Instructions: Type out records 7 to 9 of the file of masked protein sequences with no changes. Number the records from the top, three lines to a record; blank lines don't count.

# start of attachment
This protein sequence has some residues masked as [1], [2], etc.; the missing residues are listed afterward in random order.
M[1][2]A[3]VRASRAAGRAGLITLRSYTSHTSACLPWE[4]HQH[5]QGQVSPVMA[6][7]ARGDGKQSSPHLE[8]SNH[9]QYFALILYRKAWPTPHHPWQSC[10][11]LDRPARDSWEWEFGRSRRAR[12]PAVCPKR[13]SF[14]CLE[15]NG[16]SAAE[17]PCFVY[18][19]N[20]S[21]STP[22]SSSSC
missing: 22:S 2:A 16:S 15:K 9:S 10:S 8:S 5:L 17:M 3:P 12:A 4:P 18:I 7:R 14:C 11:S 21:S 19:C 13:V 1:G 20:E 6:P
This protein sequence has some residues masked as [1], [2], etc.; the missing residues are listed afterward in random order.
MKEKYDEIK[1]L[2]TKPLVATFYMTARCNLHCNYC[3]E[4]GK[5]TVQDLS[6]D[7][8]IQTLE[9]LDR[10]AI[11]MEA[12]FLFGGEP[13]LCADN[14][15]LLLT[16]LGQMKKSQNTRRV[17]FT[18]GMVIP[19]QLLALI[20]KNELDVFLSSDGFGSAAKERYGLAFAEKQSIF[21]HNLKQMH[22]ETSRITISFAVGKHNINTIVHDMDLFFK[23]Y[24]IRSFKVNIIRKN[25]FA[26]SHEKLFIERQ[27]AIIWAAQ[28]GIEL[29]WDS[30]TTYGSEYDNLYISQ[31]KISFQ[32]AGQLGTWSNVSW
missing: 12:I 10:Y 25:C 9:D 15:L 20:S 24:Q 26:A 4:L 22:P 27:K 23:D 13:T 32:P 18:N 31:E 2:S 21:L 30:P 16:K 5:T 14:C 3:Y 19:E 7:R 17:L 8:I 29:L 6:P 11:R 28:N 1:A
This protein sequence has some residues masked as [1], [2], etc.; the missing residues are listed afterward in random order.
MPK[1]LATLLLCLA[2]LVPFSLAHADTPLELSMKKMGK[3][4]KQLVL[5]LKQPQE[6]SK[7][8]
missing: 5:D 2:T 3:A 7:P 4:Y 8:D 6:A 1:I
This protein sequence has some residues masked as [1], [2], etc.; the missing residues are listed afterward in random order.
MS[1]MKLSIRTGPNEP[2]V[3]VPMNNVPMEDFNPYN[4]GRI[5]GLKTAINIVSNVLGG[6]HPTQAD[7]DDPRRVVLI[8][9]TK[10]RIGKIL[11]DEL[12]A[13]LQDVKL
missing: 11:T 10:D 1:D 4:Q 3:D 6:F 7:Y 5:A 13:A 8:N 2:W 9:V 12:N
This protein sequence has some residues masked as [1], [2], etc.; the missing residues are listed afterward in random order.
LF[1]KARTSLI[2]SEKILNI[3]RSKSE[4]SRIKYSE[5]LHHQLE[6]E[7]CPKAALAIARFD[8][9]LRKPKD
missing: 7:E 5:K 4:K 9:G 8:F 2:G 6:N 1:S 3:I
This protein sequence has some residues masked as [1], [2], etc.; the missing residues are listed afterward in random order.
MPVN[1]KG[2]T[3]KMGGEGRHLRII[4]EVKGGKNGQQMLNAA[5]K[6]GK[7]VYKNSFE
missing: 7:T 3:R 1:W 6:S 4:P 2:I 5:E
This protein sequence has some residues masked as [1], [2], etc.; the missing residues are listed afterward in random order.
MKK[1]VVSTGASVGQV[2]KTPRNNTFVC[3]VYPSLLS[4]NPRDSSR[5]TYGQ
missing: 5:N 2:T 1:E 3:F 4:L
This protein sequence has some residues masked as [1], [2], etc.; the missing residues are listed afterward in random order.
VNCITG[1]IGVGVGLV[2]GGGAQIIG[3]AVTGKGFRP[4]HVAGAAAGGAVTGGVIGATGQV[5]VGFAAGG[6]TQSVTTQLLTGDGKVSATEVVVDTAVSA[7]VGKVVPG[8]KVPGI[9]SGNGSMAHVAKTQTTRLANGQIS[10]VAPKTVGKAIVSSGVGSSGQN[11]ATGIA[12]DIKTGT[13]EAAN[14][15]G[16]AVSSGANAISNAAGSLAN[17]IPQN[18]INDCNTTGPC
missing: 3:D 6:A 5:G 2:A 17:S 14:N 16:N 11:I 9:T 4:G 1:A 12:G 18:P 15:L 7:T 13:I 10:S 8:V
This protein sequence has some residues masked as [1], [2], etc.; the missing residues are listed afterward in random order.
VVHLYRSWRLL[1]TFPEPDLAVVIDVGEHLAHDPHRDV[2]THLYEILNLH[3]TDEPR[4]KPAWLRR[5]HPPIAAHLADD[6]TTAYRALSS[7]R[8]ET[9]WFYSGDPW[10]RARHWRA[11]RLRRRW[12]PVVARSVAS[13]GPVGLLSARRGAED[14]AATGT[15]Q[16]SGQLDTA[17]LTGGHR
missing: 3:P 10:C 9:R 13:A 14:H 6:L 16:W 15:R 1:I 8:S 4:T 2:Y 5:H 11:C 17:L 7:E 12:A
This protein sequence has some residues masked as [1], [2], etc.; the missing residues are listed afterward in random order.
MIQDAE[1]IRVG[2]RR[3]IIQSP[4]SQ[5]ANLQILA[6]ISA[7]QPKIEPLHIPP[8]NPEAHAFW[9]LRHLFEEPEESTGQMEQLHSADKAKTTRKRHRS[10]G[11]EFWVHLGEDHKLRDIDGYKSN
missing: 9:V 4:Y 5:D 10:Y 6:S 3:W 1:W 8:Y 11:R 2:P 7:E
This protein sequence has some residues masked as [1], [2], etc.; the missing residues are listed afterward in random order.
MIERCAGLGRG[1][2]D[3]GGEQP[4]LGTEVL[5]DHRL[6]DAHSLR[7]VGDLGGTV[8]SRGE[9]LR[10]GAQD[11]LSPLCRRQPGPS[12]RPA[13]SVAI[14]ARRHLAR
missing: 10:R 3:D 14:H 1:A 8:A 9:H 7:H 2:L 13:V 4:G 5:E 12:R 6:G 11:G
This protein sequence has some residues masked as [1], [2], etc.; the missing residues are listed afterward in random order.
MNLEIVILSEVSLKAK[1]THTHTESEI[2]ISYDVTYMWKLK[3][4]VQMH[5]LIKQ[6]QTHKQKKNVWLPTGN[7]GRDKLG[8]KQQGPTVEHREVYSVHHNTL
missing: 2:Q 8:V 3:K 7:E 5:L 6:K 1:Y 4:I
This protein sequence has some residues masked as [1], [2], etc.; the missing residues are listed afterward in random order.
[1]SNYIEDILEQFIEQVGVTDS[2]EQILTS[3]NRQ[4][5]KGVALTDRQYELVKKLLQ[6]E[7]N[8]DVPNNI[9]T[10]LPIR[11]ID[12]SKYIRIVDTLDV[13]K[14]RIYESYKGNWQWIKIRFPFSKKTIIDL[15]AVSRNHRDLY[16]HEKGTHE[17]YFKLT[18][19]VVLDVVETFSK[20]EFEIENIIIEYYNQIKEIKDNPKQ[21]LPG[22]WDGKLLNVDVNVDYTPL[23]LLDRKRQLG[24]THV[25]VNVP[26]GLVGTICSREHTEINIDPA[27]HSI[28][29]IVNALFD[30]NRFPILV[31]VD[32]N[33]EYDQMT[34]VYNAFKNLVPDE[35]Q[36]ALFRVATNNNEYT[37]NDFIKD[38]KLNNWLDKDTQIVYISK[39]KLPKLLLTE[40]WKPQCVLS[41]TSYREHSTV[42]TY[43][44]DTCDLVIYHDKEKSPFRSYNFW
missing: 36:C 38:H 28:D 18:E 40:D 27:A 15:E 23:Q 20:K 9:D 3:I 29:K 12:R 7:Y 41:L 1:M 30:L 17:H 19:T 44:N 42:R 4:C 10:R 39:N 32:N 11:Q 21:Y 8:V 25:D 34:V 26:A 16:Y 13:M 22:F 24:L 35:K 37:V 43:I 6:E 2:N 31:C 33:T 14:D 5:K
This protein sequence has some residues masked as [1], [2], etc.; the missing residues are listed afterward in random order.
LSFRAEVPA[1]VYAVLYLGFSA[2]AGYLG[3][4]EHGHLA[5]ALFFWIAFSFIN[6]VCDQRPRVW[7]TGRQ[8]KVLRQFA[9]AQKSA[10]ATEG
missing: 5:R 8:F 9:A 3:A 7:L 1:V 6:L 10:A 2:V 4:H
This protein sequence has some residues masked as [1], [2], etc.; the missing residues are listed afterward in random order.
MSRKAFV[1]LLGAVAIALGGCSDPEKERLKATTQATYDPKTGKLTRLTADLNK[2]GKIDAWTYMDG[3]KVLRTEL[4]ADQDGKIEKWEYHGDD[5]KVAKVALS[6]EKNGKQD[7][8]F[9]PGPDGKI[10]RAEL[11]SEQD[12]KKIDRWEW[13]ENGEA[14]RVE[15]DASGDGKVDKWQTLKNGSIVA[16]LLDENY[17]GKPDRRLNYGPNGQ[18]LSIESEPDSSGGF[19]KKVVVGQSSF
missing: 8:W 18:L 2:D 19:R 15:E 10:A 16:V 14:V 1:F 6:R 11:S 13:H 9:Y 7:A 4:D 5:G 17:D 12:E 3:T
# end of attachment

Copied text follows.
This protein sequence has some residues masked as [1], [2], etc.; the missing residues are listed afterward in random order.
MKK[1]VVSTGASVGQV[2]KTPRNNTFVC[3]VYPSLLS[4]NPRDSSR[5]TYGQ
missing: 5:N 2:T 1:E 3:F 4:L
This protein sequence has some residues masked as [1], [2], etc.; the missing residues are listed afterward in random order.
VNCITG[1]IGVGVGLV[2]GGGAQIIG[3]AVTGKGFRP[4]HVAGAAAGGAVTGGVIGATGQV[5]VGFAAGG[6]TQSVTTQLLTGDGKVSATEVVVDTAVSA[7]VGKVVPG[8]KVPGI[9]SGNGSMAHVAKTQTTRLANGQIS[10]VAPKTVGKAIVSSGVGSSGQN[11]ATGIA[12]DIKTGT[13]EAAN[14][15]G[16]AVSSGANAISNAAGSLAN[17]IPQN[18]INDCNTTGPC
missing: 3:D 6:A 5:G 2:A 17:S 14:N 16:N 11:I 9:T 4:G 1:A 12:G 18:P 15:L 7:T 13:I 10:S 8:V
This protein sequence has some residues masked as [1], [2], etc.; the missing residues are listed afterward in random order.
VVHLYRSWRLL[1]TFPEPDLAVVIDVGEHLAHDPHRDV[2]THLYEILNLH[3]TDEPR[4]KPAWLRR[5]HPPIAAHLADD[6]TTAYRALSS[7]R[8]ET[9]WFYSGDPW[10]RARHWRA[11]RLRRRW[12]PVVARSVAS[13]GPVGLLSARRGAED[14]AATGT[15]Q[16]SGQLDTA[17]LTGGHR
missing: 3:P 10:C 9:R 13:A 14:H 6:L 16:W 15:R 1:I 8:S 4:T 2:Y 5:H 11:C 17:L 7:E 12:A